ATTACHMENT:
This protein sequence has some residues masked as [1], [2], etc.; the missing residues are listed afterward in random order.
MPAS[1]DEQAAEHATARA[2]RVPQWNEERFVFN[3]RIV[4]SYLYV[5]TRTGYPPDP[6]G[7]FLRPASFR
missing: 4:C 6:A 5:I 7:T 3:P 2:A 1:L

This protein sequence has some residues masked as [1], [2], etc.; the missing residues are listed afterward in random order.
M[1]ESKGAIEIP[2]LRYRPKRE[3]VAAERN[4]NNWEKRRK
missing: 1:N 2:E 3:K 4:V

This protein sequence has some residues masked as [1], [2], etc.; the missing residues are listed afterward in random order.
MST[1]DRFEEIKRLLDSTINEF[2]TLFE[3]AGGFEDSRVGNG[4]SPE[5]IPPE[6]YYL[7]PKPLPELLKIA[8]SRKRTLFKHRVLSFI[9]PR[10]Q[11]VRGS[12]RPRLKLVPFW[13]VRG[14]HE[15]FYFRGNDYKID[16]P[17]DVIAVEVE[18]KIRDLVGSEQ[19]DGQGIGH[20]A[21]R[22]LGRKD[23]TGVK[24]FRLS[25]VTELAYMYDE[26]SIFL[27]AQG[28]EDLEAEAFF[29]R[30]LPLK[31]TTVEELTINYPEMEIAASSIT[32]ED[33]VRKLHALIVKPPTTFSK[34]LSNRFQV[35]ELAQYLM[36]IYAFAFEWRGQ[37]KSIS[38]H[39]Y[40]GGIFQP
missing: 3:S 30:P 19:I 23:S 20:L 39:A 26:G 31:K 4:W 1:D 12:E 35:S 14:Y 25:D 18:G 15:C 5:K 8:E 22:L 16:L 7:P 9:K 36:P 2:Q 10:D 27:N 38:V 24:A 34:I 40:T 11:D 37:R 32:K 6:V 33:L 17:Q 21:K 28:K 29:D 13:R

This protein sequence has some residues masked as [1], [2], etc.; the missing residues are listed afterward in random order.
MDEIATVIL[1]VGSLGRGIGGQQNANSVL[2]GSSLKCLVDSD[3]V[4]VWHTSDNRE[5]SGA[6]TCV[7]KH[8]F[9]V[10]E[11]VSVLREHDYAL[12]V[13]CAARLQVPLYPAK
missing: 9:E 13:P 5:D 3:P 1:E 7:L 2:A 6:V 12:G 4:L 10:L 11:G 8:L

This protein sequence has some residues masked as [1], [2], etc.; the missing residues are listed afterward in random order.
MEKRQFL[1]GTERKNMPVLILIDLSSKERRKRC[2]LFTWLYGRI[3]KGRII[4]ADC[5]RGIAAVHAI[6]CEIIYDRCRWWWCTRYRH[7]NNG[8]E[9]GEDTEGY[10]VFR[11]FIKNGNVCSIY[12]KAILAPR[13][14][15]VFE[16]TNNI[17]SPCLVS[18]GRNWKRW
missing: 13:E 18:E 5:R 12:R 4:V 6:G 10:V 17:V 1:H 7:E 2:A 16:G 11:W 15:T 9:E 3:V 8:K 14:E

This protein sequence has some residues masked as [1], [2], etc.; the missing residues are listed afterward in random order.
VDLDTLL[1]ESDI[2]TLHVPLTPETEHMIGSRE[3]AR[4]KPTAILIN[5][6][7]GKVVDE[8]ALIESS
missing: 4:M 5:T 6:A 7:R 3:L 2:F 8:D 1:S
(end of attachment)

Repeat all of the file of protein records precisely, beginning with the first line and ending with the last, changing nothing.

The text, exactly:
This protein sequence has some residues masked as [1], [2], etc.; the missing residues are listed afterward in random order.
MPAS[1]DEQAAEHATARA[2]RVPQWNEERFVFN[3]RIV[4]SYLYV[5]TRTGYPPDP[6]G[7]FLRPASFR
missing: 4:C 6:A 5:I 7:T 3:P 2:A 1:L

This protein sequence has some residues masked as [1], [2], etc.; the missing residues are listed afterward in random order.
M[1]ESKGAIEIP[2]LRYRPKRE[3]VAAERN[4]NNWEKRRK
missing: 1:N 2:E 3:K 4:V

This protein sequence has some residues masked as [1], [2], etc.; the missing residues are listed afterward in random order.
MST[1]DRFEEIKRLLDSTINEF[2]TLFE[3]AGGFEDSRVGNG[4]SPE[5]IPPE[6]YYL[7]PKPLPELLKIA[8]SRKRTLFKHRVLSFI[9]PR[10]Q[11]VRGS[12]RPRLKLVPFW[13]VRG[14]HE[15]FYFRGNDYKID[16]P[17]DVIAVEVE[18]KIRDLVGSEQ[19]DGQGIGH[20]A[21]R[22]LGRKD[23]TGVK[24]FRLS[25]VTELAYMYDE[26]SIFL[27]AQG[28]EDLEAEAFF[29]R[30]LPLK[31]TTVEELTINYPEMEIAASSIT[32]ED[33]VRKLHALIVKPPTTFSK[34]LSNRFQV[35]ELAQYLM[36]IYAFAFEWRGQ[37]KSIS[38]H[39]Y[40]GGIFQP
missing: 3:S 30:P 19:I 23:S 20:L 39:A 26:G 31:K 4:W 1:D 12:E 35:S 14:Y 25:D 18:G 15:C 5:K 8:E 22:L 16:L 7:P 9:K 36:P 2:Q 10:D 27:N 38:V 24:A 34:I 40:T 11:D 37:R 32:K 6:V 33:L 17:Q 21:K 28:K 29:D 13:R

This protein sequence has some residues masked as [1], [2], etc.; the missing residues are listed afterward in random order.
MDEIATVIL[1]VGSLGRGIGGQQNANSVL[2]GSSLKCLVDSD[3]V[4]VWHTSDNRE[5]SGA[6]TCV[7]KH[8]F[9]V[10]E[11]VSVLREHDYAL[12]V[13]CAARLQVPLYPAK
missing: 9:E 13:P 5:D 3:P 1:E 7:L 2:A 6:V 12:G 4:L 10:L 11:G 8:L

This protein sequence has some residues masked as [1], [2], etc.; the missing residues are listed afterward in random order.
MEKRQFL[1]GTERKNMPVLILIDLSSKERRKRC[2]LFTWLYGRI[3]KGRII[4]ADC[5]RGIAAVHAI[6]CEIIYDRCRWWWCTRYRH[7]NNG[8]E[9]GEDTEGY[10]VFR[11]FIKNGNVCSIY[12]KAILAPR[13][14][15]VFE[16]TNNI[17]SPCLVS[18]GRNWKRW
missing: 13:E 18:E 5:R 12:R 4:V 6:G 10:V 17:V 1:H 7:E 2:A 16:G 11:W 15:T 9:E 3:V 8:K 14:E

This protein sequence has some residues masked as [1], [2], etc.; the missing residues are listed afterward in random order.
VDLDTLL[1]ESDI[2]TLHVPLTPETEHMIGSRE[3]AR[4]KPTAILIN[5][6][7]GKVVDE[8]ALIESS
missing: 4:M 5:T 6:A 7:R 3:L 2:F 8:D 1:S